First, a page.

Amid a crash in the stock market on Monday and the Sensex plummeting 1,624.51 points, Indian Oil Corporation’s offer for sale (OFS) received a tepid response from foreign institutions and retail investors and was reportedly bailed out by Life Insurance Corporation (LIC). The government sold 10% of the equity capital of the oil refiner at a floor price of Rs 387 per share, mopping up more than Rs 11,000 crore, with the issue subscribed 1.18 times.
The state-owned life insurer is understood to have acquired a “substantial” portion in the Rs 9,500-crore IOC issue, estimated at Rs 4,500 crore, based on a provisional assessment of bids. A top LIC official confirmed the insurer’s participation without divulging the quantum of shares purchased. Some large public sector banks, domestic insurance companies and mutual funds also acquired shares in the offer, they confirmed to FE.
The disinvestment department said institutional bids came in for an amount of Rs 10,780.21 crore while retail interest totalled Rs 344 crore despite hugely adverse market conditions. “I don’t want to get into hypothetical situations. Calls are made to all investors, by us and by our merchant bankers, and to every actor,” Aradhana Johri, secretary, disinvestment, said.
After Monday’s stake sale, the government’s tally from selling minority stake in public sector companies will stand at nearly Rs 13,000 crore against the FY16 target of Rs 69,500 crore.
Stock exchange data showed the non-retail book comprising institutional investors and high net-worth individuals bid for 27.85 crore shares against 19.42 crore shares on offer. The book was subscribed 1.43 times with a large portion of the bids coming from domestic institutional investors. The retail book was subscribed just 0.18 times.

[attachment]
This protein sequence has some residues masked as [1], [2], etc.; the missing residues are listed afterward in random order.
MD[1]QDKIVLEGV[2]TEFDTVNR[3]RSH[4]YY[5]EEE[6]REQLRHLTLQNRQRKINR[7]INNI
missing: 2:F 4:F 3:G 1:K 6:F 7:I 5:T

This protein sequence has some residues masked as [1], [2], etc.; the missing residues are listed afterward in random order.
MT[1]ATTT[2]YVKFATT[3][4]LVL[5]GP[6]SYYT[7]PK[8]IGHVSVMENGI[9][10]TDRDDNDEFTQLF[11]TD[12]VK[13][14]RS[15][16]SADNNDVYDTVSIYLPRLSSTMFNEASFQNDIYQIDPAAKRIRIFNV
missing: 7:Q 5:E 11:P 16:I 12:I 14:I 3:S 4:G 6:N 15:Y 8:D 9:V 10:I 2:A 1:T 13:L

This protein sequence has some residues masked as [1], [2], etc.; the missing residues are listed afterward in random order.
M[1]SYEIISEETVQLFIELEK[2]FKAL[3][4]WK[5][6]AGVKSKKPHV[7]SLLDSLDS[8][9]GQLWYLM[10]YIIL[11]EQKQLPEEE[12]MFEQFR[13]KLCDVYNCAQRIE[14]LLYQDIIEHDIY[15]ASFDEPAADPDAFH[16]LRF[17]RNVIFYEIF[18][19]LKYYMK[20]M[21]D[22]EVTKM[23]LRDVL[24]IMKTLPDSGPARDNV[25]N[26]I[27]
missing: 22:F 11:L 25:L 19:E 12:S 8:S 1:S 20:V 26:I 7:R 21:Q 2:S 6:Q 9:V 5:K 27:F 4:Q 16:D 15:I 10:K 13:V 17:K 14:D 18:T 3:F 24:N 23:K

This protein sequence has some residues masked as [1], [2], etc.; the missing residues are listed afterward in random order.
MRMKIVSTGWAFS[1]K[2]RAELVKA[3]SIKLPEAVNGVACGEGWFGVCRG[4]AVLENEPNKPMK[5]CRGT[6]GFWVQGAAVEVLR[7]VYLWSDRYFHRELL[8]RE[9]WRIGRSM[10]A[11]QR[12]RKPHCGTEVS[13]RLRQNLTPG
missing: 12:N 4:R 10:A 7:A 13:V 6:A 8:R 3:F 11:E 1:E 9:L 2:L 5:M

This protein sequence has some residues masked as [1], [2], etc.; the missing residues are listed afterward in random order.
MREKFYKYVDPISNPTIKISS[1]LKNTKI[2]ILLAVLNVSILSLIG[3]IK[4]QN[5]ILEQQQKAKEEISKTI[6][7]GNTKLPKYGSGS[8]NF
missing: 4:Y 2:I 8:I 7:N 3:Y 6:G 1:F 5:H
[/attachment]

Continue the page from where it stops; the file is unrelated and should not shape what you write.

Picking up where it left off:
As against 4.85 crore shares reserved for the category, retail investors bid for 88.87 lakh shares even as they were entitled to get a 5% discount to the bidding price, data showed.
IOC shares declined 4.11% or Rs 16.20 to settle at Rs 378.25 apiece, while stocks of other refiners and energy companies fell even more with some hitting 52-week lows. On Saturday, the government set the floor price for the IOC stake sale at Rs 387 per share, a 1.9% discount to Friday’s closing price of Rs 394.45. Post the stake sale the government’s holding will drop to 58.57%.
IOC’s secondary market transaction was the fourth-largest OFS of all time. The Centre had raised Rs 22,557.63 crore by selling 10% in Coal India in January 2015. The central exchequer had earlier garnered Rs 12,749.50 crore from ONGC in March 2012 and Rs 11,457.54 crore from NTPC in February 2013.
The department of disinvestment (DoD) had appointed five merchant bankers — Citigroup, Deutsche, Nomura, JM Financial and Kotak Investment Banking — to manage the IOC stake sale.
IOC’s stake sale is the third PSU disinvestment after the rule changes by Securities and Exchange Board of India in June 2015. The capital markets regulator allowed companies to disclose their OFS plans two banking days in advance instead of two trading days before launching an OFS.
The change in rules was introduced to reduce the gap between the disclosure of the OFS and the actual share sale, and limit the scope for the speculators to beat down the share price of the disinvestment-bound PSUs.
Also, Monday’s stake sale in IOC will be the second in three years and the fifth sale by the government after it first divested stake in the state-owned refiner in FY1995 — the then largest disinvestment offering of Rs 1,000-odd crore.
In March 2014, state-owned ONGC and Oil India (OIL) picked up 5% each from the government for a total sum of Rs 5,341 crore. The disinvestment was completed in an off-market transaction as the ministry of petroleum and natural gas opposed the OFS, stating IOC’s share price prevailing at that time did not reflect the right valuation of the company.
The government has lined up stake sales in ONGC, NTPC, NMDC, BHEL, Bharat Electronics and OIL among others.
In addition, the DoD has also proposed to conduct a follow-on offer in CPSE ETF. Previous year, the government had set a target of Rs 63,425 crore which was revised down to Rs 36,925 crore, but managed to raise only Rs 24,277 crore, DoD data showed.